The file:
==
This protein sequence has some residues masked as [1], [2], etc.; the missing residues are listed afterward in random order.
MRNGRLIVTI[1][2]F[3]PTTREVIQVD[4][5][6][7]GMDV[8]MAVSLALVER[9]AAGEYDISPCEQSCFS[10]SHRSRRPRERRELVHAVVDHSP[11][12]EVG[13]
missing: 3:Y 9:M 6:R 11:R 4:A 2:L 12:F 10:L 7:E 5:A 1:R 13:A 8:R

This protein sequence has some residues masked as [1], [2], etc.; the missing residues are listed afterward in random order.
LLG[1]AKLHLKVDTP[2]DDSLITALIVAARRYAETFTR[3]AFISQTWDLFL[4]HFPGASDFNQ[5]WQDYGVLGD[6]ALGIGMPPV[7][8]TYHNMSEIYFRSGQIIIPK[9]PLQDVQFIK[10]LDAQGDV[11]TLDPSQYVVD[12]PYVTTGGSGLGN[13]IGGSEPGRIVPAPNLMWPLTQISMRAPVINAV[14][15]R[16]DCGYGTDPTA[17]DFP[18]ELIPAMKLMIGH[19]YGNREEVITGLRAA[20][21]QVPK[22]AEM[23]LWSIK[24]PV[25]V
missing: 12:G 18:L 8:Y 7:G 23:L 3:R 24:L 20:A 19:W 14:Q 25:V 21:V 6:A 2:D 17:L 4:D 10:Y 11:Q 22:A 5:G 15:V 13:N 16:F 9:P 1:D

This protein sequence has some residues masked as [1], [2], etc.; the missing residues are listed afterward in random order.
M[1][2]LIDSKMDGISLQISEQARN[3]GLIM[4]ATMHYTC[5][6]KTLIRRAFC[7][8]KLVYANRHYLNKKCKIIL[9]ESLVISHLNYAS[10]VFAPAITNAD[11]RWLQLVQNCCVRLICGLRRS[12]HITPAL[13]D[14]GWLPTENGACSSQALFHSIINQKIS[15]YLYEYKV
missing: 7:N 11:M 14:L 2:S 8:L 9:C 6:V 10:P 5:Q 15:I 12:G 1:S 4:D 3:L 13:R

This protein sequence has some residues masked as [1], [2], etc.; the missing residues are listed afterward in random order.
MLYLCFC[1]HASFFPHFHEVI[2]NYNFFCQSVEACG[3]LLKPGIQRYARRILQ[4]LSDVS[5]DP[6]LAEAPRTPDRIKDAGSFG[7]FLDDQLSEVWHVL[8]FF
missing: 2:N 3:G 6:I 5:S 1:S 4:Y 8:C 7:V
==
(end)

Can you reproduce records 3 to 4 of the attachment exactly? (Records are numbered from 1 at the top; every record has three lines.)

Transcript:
This protein sequence has some residues masked as [1], [2], etc.; the missing residues are listed afterward in random order.
M[1][2]LIDSKMDGISLQISEQARN[3]GLIM[4]ATMHYTC[5][6]KTLIRRAFC[7][8]KLVYANRHYLNKKCKIIL[9]ESLVISHLNYAS[10]VFAPAITNAD[11]RWLQLVQNCCVRLICGLRRS[12]HITPAL[13]D[14]GWLPTENGACSSQALFHSIINQKIS[15]YLYEYKV
missing: 7:N 11:M 14:L 2:S 8:L 9:C 6:V 10:P 5:Q 15:I 12:G 1:S 4:D 3:L 13:R

This protein sequence has some residues masked as [1], [2], etc.; the missing residues are listed afterward in random order.
MLYLCFC[1]HASFFPHFHEVI[2]NYNFFCQSVEACG[3]LLKPGIQRYARRILQ[4]LSDVS[5]DP[6]LAEAPRTPDRIKDAGSFG[7]FLDDQLSEVWHVL[8]FF
missing: 2:N 3:G 6:I 5:S 1:S 4:Y 8:C 7:V